1 - 50 of 71 results


Identifies driver mutations, rather than driver genes. Hotspots is a computational algorithm developed from a curated repository of cancer genome data consisting of the sequenced tumor exomes and whole genomes of more of 11,000 human tumors representing 41 tumor types. It offers population-scale recurrent mutations in cancer based on a binomial statistical model that incorporates underlying mutational processes including nucleotide context mutability, gene-specific mutation rates, and major expected patterns of hotspot mutation emergence

MutSig / Mutation Significance

Analyzes lists of mutations discovered in DNA sequencing, to identify genes that were mutated more often than expected by chance given background mutation processes. MutSig was originally developed for analyzing somatic mutations, but it has also been useful in analyzing germline mutations. MutSig builds a model of the background mutation processes that were at work during formation of the tumors, and it analyzes the mutations of each gene to identify genes that were mutated more often than expected by chance, given the background model.

InVEx / Introns Vs Exons

A permutation-based method for ascertaining genes with a somatic mutation distribution showing evidence of positive selection for non-silent mutations. The method was developed for use in cancer genomics studies, with particular relevance to high mutation rate cancers. Mutations are permuted on a per-patient, per-trinucleotide-context basis across the covered exon, intron and UTR base pairs of a gene, generating a null model of the distribution of mutations to which the observed distribution can be compared to determine statistical significance. Significant genes are of interest, as their somatic mutation is likely to be important in the formation of the cancer being studied. The method can operate on whole exome as well as whole genome sequencing data.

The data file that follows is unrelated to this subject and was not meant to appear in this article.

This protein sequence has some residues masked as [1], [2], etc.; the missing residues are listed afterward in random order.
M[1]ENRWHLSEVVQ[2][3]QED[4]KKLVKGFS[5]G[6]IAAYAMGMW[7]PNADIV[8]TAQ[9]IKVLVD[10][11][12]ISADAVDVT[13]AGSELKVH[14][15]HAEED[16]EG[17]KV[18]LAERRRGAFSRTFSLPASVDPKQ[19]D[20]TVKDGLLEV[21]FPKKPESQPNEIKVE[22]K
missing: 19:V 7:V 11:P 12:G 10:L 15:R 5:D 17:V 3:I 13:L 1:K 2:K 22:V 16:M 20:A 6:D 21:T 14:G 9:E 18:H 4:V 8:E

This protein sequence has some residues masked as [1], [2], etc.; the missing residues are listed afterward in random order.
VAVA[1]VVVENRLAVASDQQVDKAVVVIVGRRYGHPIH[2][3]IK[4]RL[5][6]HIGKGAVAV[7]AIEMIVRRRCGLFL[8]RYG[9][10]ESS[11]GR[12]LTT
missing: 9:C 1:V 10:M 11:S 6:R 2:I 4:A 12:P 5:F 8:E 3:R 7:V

A computational method for identifying 'active' sites in proteins (signalling sites, protein domains, regulatory motifs) that are specifically and significantly mutated in cancer genomes. ActiveDriver provides signalling-related interpretation of single nucleotide variants (SNVs) identified in cancer genome sequencing. ActiveDriver is based on a gene-centric logistic regression model that considers multiple factors in estimating significance of mutation enrichment (or depletion) in active sites. The factors include mutation frequency, distribution of active sites in protein sequence, their position with respect to mutations (direct and flanking), and structured and disordered regions of proteins.


Serves for the functional analysis of gene expression and genomic data. Babelomics offers the possibility to explore the effects of alteration in gene expression levels or changes in genes sequences within a functional context. It provides user-friendly access to a full range of methods that cover: (1) primary data analysis; (2) a variety of tests for different experimental designs; and (3) different enrichment and network analysis algorithms for the interpretation of the results of such tests in the proper functional context.


Allows users to determine if particular changes are likely to be cancer-associated. The impact of each change is measured using two known methods: Sorting Intolerant From Tolerant (SIFT) and the Pfam-based LogR.E-value metric. A third method, the Gene Ontology Similarity Score (GOSS), provides an indication of how closely the gene in which the variant resides resembles other known cancer-causing genes. Scores from these three algorithms are analyzed by a random forest classifier which then predicts whether a change is likely to be cancer-associated.


An approach to uncover driver genes or gene modules. It computes a metric of functional impact using three well-known methods (SIFT, PolyPhen2 and MutationAssessor) and assesses how the functional impact of variants found in a gene across several tumor samples deviates from a null distribution. It is thus based on the assumption that any bias towards the accumulation of variants with high functional impact is an indication of positive selection and can thus be used to detect candidate driver genes or gene modules.

CHASM/SNV-Box / Cancer-specific High-throughput Annotation of Somatic Mutations

A software toolkit to prioritize SNVs based on their predicted contribution to tumorigenesis. CHASM includes a database of pre-computed predictive features called SNVBox that facilitates rapid feature retrieval and classification of very large SNV datasets. Furthermore, the features in SNVBox can be generally used to aid in the development of new classification algorithms that predict the impact of either germline or somatic SNVs.